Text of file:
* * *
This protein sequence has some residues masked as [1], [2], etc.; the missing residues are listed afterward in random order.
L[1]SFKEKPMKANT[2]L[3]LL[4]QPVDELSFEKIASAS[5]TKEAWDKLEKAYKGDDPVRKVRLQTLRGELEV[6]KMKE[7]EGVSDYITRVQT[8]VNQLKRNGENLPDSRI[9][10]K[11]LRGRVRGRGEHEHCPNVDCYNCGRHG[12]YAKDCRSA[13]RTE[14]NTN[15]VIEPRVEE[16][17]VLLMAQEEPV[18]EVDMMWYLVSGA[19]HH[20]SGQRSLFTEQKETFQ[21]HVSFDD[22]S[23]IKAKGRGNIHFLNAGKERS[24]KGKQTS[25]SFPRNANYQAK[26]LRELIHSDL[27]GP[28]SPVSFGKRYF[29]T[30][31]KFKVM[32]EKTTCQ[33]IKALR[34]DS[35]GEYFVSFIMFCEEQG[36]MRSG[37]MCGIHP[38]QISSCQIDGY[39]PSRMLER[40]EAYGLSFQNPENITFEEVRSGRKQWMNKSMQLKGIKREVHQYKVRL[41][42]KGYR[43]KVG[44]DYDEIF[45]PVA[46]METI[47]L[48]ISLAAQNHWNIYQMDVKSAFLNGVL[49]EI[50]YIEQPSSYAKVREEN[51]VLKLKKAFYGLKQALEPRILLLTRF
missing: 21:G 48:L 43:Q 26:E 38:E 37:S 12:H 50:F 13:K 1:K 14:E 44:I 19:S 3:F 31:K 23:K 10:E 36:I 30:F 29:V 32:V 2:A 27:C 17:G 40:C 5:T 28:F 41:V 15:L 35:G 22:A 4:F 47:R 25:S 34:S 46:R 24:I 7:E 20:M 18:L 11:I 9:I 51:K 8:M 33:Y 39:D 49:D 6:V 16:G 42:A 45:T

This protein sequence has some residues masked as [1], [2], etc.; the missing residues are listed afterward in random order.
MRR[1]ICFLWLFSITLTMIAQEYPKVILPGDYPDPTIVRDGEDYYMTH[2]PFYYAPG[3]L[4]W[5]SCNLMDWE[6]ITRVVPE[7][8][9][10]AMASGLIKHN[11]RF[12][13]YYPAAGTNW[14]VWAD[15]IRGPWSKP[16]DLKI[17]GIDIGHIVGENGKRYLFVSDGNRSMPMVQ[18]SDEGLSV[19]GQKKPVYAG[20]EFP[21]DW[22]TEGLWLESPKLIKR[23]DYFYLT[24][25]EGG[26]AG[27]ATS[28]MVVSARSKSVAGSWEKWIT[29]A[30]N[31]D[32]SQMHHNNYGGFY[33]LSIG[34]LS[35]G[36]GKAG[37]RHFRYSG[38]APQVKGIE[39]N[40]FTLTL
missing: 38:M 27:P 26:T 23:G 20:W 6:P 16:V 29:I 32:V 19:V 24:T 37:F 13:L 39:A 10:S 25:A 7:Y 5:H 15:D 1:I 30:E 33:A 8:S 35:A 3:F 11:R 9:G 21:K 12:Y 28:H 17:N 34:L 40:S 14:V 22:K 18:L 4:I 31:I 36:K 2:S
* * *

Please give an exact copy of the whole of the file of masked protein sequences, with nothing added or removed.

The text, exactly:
This protein sequence has some residues masked as [1], [2], etc.; the missing residues are listed afterward in random order.
L[1]SFKEKPMKANT[2]L[3]LL[4]QPVDELSFEKIASAS[5]TKEAWDKLEKAYKGDDPVRKVRLQTLRGELEV[6]KMKE[7]EGVSDYITRVQT[8]VNQLKRNGENLPDSRI[9][10]K[11]LRGRVRGRGEHEHCPNVDCYNCGRHG[12]YAKDCRSA[13]RTE[14]NTN[15]VIEPRVEE[16][17]VLLMAQEEPV[18]EVDMMWYLVSGA[19]HH[20]SGQRSLFTEQKETFQ[21]HVSFDD[22]S[23]IKAKGRGNIHFLNAGKERS[24]KGKQTS[25]SFPRNANYQAK[26]LRELIHSDL[27]GP[28]SPVSFGKRYF[29]T[30][31]KFKVM[32]EKTTCQ[33]IKALR[34]DS[35]GEYFVSFIMFCEEQG[36]MRSG[37]MCGIHP[38]QISSCQIDGY[39]PSRMLER[40]EAYGLSFQNPENITFEEVRSGRKQWMNKSMQLKGIKREVHQYKVRL[41][42]KGYR[43]KVG[44]DYDEIF[45]PVA[46]METI[47]L[48]ISLAAQNHWNIYQMDVKSAFLNGVL[49]EI[50]YIEQPSSYAKVREEN[51]VLKLKKAFYGLKQALEPRILLLTRF
missing: 21:G 48:L 43:Q 26:E 38:E 37:S 12:H 50:F 13:K 1:K 14:E 44:I 19:S 3:F 31:K 23:K 10:E 36:I 30:F 29:V 32:V 2:A 27:C 17:G 40:C 5:T 28:F 41:V 15:L 35:G 22:A 4:F 47:R 25:S 34:S 46:R 24:I 7:E 20:M 18:L 11:I 9:I 51:K 8:M 33:Y 39:D 49:D 6:V 16:G 42:A 45:T

This protein sequence has some residues masked as [1], [2], etc.; the missing residues are listed afterward in random order.
MRR[1]ICFLWLFSITLTMIAQEYPKVILPGDYPDPTIVRDGEDYYMTH[2]PFYYAPG[3]L[4]W[5]SCNLMDWE[6]ITRVVPE[7][8][9][10]AMASGLIKHN[11]RF[12][13]YYPAAGTNW[14]VWAD[15]IRGPWSKP[16]DLKI[17]GIDIGHIVGENGKRYLFVSDGNRSMPMVQ[18]SDEGLSV[19]GQKKPVYAG[20]EFP[21]DW[22]TEGLWLESPKLIKR[23]DYFYLT[24][25]EGG[26]AG[27]ATS[28]MVVSARSKSVAGSWEKWIT[29]A[30]N[31]D[32]SQMHHNNYGGFY[33]LSIG[34]LS[35]G[36]GKAG[37]RHFRYSG[38]APQVKGIE[39]N[40]FTLTL
missing: 38:M 27:P 26:T 23:G 20:W 6:P 16:V 29:I 32:V 19:V 24:T 37:F 13:L 39:A 10:S 25:A 7:Y 5:H 15:D 1:I 30:E 33:A 8:S 35:A 3:F 11:R 9:G 21:K 12:Y 28:H 17:N 34:L 40:S 14:V 22:K 18:L 4:I 31:I 36:K 2:S